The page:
Tag Archives: Jan Gehl

These days we are burning the midnight oil in order to finalise an analytical report about the capital of Norway: Oslo. This particular report has been on its way for about a year, but the Oslo/Gehl relationship was established 26 years ago when Jan Gehl, in collaboration with Karin Bergdahl, made the first Gehl’ish-survey of Oslo for the Norwegian Institute of City Development (IN’BY). In the true spirit of the office, the 2013 report builds upon the same clear principles of observation, as were applied in 1987; there are pedestrian counts and well-documented observational studies of stationary activities from both a weekday (Tuesday) and a weekend (Saturday). The data-collection and comparative ability of the data is crucial. Yet, as the footman that has to type-in, organise and keep track of these numbers, I would like to register a personal note of observation: It seems that the complexity of city-analysis has increased more than six-fold from 1987 to 2013.


Graphics showing how the study area has expanded since 1987.

In 1987 when Jan Gehl and Karin Bergdahl collected data, they had – quite ingeniously – chosen 8 primary locations for their survey. We chose 55. They also limited themselves to span 1½ seasons. We chose 3. They registered pedestrians and stationary activities. We added age/gender registrations on top of that. You might be thinking that this is a great improvement of the survey. I think that it is an insane amount of numbers to collect; 9.425 rows of figures in excel to be exact. I counted them…thrice.

The reasons for this expansion of the survey area lies partly in the expansion of the city itself, but also largely in the changing attitudes towards city boundaries. Today, the old city centre of Oslo only has 900 inhabitants, compared to 8400 in Copenhagen and 3100 in Stockholm (source: Gehl internal data).  Therefore, the city centre is dependent on the inhabitants of the surrounding areas, from where it draws its life. Figuratively, the city centre can be seen as the heart of Oslo, and in order to figure out the well-being of this ‘organ’ it is necessary to check the flows through all the veins that feed into it – hence the expanded survey.

At Gehl Architects, we still rely largely on being in the field. The Oslo report has had almost 100 helpers on the streets to collect data from the 55 locations, on Tuesdays and Saturdays throughout 3 seasons. Could we have digitalised the process? Yes and no. Because, although some counts could be digitalised, a computer is still not able to give us clues as to why the daily rhythms appear in the way that they do, on our data charts. When a count drops from 3000 pedestrians per hour at 3pm, to 100 pedestrians per hour at 4pm, the note from the observer stating that “A crazy rainfall left the streets bare” is essential to understanding the numbers. A digitised count would have left us to wonder about the dramatic change. A computer does not have the ability to register street-artists, kids playing, adults chatting, dogs being walked, gardens being tended, jugglers being cheered  by the shopping crowds or crows being fed by elderly ladies. Or any other wonderful, crazy and energetic activity that makes a city lively and lovely!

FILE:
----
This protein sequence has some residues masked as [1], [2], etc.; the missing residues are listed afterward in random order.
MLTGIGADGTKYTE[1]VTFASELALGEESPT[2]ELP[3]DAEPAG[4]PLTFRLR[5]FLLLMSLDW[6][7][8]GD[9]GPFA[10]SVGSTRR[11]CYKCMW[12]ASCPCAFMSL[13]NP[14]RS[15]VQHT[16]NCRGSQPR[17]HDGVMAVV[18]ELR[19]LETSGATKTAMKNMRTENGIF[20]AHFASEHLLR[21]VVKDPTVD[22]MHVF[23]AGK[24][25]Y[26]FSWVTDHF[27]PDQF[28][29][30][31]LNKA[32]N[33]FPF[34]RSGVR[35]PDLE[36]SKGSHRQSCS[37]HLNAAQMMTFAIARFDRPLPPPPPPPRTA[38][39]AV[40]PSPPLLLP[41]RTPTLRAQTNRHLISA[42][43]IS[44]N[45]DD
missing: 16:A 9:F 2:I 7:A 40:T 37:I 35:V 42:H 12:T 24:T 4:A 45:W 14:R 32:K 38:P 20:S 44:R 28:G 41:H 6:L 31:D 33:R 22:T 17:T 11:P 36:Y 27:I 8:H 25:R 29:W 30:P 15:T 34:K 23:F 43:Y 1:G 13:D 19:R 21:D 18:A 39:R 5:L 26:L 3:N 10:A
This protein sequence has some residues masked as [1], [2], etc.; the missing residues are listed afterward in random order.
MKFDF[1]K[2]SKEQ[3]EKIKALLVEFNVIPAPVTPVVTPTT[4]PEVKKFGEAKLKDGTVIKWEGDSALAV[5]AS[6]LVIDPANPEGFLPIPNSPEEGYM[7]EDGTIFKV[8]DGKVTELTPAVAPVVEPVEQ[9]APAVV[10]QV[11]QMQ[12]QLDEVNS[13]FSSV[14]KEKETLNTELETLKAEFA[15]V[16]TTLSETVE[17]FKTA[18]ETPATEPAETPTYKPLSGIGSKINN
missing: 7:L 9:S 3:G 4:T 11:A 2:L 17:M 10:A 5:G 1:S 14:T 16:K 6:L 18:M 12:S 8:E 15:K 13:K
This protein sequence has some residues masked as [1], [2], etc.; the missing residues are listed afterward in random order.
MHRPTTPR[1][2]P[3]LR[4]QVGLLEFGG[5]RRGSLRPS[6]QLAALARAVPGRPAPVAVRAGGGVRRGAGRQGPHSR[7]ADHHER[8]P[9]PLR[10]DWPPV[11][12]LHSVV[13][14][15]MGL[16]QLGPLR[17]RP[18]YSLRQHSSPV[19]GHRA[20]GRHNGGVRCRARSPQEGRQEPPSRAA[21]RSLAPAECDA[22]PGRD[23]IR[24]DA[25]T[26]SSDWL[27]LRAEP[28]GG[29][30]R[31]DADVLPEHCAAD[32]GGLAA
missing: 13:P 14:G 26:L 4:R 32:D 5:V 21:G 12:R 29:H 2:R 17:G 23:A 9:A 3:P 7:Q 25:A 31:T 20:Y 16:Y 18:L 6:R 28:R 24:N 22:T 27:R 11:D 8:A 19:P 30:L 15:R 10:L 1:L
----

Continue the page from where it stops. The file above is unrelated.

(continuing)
Once the data has been collected and organised it does create an amazing insight into the life of the city – throughout the days, the weeks and the seasons. The extensive survey is an endless goldmine to understanding the city’s rhythms. We need this understanding in order to deliver qualified recommendations for improving livability. Even if I have to go cross-eyed over 9.425 numbers for a couple of weeks.

Urban Voices - Celebrating Urban Design in Australia is now available from Urban Design Forum. Urban Voices reflects on urban design in Australia over the past 25 years as we confront the challenges of the next 25 years. It is a compendium of contributions from a wide range of people interested in how our cities and towns function and the quality of life they deliver.Jan Gehl has contributed an essay about Gehl Architects' history working with Australian cities and Gehl Senior Consultant Rob Adams of the city of Melbourne also has a piece. Essential reading for Australian urbanists.

ImageIn the latest issue of Danish Ministry of Foreign Affairs magazine “Focus Denmark” an article puts focus on the collaboration between the City of Chongqing, Energy Foundation and Gehl Architects working for a more people friendly and sustainable city development in Chongqing!

A few quotes from the article: